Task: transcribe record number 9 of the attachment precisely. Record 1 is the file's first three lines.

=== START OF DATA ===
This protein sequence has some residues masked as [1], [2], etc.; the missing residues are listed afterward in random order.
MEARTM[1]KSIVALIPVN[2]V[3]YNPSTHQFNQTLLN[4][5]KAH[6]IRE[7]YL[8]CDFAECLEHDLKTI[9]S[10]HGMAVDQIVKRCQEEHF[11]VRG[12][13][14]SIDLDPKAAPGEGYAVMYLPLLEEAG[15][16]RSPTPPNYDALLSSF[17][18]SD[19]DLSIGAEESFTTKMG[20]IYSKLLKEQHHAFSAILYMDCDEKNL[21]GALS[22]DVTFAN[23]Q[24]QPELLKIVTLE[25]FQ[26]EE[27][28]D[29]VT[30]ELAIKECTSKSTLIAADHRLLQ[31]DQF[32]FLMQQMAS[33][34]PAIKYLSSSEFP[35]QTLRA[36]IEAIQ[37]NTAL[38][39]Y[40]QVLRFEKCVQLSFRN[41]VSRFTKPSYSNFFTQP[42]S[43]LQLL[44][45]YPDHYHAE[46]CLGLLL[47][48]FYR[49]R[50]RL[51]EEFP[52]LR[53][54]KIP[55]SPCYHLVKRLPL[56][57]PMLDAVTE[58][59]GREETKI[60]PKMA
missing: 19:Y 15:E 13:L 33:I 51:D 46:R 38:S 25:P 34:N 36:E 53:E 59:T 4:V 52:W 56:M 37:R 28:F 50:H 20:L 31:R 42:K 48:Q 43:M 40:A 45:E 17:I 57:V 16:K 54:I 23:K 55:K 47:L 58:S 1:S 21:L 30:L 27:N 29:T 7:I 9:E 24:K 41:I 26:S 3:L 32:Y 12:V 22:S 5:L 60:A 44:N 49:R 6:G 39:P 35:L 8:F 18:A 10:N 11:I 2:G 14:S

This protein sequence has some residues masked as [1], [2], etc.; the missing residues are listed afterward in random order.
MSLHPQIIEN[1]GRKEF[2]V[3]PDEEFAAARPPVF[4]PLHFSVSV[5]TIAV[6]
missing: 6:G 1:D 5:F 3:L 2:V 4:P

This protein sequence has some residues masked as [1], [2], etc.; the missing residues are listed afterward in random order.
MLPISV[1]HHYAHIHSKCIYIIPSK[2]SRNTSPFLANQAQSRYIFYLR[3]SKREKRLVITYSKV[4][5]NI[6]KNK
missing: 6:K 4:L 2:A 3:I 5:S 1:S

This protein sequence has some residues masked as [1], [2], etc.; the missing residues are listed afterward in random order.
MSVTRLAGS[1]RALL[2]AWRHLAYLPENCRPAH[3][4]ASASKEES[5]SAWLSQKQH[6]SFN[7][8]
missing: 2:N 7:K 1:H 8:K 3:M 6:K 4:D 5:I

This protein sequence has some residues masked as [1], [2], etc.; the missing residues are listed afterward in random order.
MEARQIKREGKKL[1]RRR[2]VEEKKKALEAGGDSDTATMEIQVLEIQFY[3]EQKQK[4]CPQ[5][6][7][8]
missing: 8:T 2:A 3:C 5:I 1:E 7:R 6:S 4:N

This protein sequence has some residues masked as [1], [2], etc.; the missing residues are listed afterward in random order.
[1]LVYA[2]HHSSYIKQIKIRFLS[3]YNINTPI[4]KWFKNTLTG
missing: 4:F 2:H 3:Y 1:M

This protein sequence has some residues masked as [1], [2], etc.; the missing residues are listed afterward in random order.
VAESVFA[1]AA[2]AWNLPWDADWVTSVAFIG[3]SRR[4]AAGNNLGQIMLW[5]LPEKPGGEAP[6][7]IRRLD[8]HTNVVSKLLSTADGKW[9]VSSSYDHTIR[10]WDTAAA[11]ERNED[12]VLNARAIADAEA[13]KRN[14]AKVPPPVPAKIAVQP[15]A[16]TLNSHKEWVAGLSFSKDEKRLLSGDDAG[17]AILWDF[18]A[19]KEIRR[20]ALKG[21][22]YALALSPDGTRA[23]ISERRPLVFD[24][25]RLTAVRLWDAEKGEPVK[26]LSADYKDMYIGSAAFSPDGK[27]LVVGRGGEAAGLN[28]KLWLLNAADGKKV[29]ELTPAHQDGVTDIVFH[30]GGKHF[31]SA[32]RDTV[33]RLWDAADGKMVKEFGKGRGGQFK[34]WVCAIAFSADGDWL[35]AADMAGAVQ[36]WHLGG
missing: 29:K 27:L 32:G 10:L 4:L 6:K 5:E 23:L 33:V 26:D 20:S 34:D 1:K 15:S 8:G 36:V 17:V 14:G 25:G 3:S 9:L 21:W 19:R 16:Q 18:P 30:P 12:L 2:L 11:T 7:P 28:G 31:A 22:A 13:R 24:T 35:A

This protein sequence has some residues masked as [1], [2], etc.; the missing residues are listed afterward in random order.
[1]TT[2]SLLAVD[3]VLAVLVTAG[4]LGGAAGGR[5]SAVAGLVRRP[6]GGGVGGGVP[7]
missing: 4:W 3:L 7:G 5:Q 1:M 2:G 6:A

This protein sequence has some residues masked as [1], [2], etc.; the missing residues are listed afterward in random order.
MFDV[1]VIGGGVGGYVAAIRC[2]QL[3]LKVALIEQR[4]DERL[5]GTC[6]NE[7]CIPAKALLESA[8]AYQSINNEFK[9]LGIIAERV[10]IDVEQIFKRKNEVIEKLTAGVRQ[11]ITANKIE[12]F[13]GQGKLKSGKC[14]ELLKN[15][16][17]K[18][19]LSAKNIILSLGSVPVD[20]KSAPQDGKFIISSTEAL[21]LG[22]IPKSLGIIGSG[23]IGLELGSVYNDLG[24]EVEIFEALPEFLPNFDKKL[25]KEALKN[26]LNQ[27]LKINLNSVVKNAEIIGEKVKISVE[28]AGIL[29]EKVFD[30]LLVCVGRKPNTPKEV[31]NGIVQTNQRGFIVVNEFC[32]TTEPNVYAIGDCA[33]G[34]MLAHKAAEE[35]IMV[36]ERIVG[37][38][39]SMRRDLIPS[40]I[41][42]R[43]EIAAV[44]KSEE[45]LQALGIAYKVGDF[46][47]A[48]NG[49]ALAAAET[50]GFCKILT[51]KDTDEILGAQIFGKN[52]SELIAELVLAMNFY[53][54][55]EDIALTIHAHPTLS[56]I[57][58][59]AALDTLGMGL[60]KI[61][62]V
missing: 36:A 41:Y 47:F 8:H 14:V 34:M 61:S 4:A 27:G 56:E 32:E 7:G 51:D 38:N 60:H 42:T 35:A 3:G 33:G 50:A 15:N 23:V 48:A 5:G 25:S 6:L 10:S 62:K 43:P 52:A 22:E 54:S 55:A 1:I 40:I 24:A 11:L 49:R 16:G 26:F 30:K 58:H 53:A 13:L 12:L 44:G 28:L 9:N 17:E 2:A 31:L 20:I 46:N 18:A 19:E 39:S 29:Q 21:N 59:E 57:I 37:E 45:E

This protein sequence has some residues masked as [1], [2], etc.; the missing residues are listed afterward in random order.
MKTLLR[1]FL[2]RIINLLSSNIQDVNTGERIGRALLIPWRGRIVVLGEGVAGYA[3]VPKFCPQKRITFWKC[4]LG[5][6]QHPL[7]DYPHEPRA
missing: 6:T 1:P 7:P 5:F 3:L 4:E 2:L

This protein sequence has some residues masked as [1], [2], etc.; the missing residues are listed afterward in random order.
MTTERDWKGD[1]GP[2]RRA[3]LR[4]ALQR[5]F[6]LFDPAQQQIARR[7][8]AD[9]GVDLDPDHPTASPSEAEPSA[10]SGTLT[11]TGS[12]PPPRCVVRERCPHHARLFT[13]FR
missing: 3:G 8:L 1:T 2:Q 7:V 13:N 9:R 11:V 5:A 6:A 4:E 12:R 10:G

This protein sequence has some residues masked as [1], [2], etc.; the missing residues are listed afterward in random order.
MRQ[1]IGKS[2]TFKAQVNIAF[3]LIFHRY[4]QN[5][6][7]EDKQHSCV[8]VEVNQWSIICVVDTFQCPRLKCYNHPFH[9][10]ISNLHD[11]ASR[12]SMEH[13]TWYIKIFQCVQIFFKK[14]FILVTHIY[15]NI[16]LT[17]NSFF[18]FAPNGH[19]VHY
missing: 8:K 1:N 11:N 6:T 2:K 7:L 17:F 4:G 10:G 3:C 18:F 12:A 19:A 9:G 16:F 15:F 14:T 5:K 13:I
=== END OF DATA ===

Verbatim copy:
This protein sequence has some residues masked as [1], [2], etc.; the missing residues are listed afterward in random order.
MFDV[1]VIGGGVGGYVAAIRC[2]QL[3]LKVALIEQR[4]DERL[5]GTC[6]NE[7]CIPAKALLESA[8]AYQSINNEFK[9]LGIIAERV[10]IDVEQIFKRKNEVIEKLTAGVRQ[11]ITANKIE[12]F[13]GQGKLKSGKC[14]ELLKN[15][16][17]K[18][19]LSAKNIILSLGSVPVD[20]KSAPQDGKFIISSTEAL[21]LG[22]IPKSLGIIGSG[23]IGLELGSVYNDLG[24]EVEIFEALPEFLPNFDKKL[25]KEALKN[26]LNQ[27]LKINLNSVVKNAEIIGEKVKISVE[28]AGIL[29]EKVFD[30]LLVCVGRKPNTPKEV[31]NGIVQTNQRGFIVVNEFC[32]TTEPNVYAIGDCA[33]G[34]MLAHKAAEE[35]IMV[36]ERIVG[37][38][39]SMRRDLIPS[40]I[41][42]R[43]EIAAV[44]KSEE[45]LQALGIAYKVGDF[46][47]A[48]NG[49]ALAAAET[50]GFCKILT[51]KDTDEILGAQIFGKN[52]SELIAELVLAMNFY[53][54][55]EDIALTIHAHPTLS[56]I[57][58][59]AALDTLGMGL[60]KI[61][62]V
missing: 36:A 41:Y 47:F 8:H 14:V 34:M 61:S 4:A 27:G 56:E 32:E 7:G 51:D 38:N 60:H 42:T 35:A 3:G 33:G 50:A 15:N 23:V 48:A 5:G 25:S 6:L 10:S 62:K 43:P 52:A 22:E 54:S 55:A 1:I 40:I 24:A 11:L 49:R 16:G 26:F 30:K 58:H 53:A 13:L 12:L 44:G 28:L 9:N 17:E 2:A 31:L 20:I 46:N 18:A 19:E 39:S 29:Q 21:N 59:E 57:I 37:E 45:E